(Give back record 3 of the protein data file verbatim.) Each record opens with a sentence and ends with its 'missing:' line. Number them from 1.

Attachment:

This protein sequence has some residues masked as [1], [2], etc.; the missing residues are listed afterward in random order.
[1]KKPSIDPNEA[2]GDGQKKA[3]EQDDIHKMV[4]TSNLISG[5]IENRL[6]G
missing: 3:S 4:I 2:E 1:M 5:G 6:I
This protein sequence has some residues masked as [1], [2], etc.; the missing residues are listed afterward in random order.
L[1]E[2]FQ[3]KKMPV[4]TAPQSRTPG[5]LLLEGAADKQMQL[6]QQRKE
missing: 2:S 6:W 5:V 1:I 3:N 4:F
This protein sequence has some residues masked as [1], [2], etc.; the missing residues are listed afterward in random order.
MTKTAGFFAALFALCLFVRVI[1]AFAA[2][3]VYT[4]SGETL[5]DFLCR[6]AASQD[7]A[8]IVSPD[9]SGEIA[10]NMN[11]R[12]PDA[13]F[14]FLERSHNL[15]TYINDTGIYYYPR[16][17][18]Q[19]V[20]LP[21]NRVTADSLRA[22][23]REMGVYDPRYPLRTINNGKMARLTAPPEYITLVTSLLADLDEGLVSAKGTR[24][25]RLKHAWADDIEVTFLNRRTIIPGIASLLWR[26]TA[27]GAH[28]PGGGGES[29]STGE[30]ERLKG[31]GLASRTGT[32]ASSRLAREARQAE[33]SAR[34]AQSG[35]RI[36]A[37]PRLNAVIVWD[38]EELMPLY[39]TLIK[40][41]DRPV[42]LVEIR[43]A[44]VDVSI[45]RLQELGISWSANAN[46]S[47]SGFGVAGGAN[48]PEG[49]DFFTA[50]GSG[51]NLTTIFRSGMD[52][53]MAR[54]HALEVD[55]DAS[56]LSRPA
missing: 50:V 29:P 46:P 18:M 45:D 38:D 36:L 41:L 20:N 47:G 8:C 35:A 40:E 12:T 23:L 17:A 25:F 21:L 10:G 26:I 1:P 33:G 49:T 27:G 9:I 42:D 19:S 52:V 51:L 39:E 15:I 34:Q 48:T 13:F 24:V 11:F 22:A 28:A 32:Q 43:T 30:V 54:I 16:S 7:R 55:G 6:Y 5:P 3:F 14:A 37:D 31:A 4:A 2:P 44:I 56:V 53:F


This protein sequence has some residues masked as [1], [2], etc.; the missing residues are listed afterward in random order.
MTKTAGFFAALFALCLFVRVI[1]AFAA[2][3]VYT[4]SGETL[5]DFLCR[6]AASQD[7]A[8]IVSPD[9]SGEIA[10]NMN[11]R[12]PDA[13]F[14]FLERSHNL[15]TYINDTGIYYYPR[16][17][18]Q[19]V[20]LP[21]NRVTADSLRA[22][23]REMGVYDPRYPLRTINNGKMARLTAPPEYITLVTSLLADLDEGLVSAKGTR[24][25]RLKHAWADDIEVTFLNRRTIIPGIASLLWR[26]TA[27]GAH[28]PGGGGES[29]STGE[30]ERLKG[31]GLASRTGT[32]ASSRLAREARQAE[33]SAR[34]AQSG[35]RI[36]A[37]PRLNAVIVWD[38]EELMPLY[39]TLIK[40][41]DRPV[42]LVEIR[43]A[44]VDVSI[45]RLQELGISWSANAN[46]S[47]SGFGVAGGAN[48]PEG[49]DFFTA[50]GSG[51]NLTTIFRSGMD[52][53]MAR[54]HALEVD[55]DAS[56]LSRPA
missing: 50:V 29:P 46:P 18:M 45:D 38:D 36:L 41:L 20:N 47:G 8:C 35:A 40:E 12:T 23:L 17:A 25:F 21:L 10:G 26:I 1:P 33:G 49:T 27:G 9:I 42:D 19:S 52:V 51:L 39:E 15:I 34:Q 48:T 13:F 24:V 11:F 22:A 28:A 32:Q 43:T 30:V 54:I 16:S 7:R 55:G 6:Y 5:P 3:F 14:A 37:D 31:A 4:A 2:P 44:I 56:V 53:F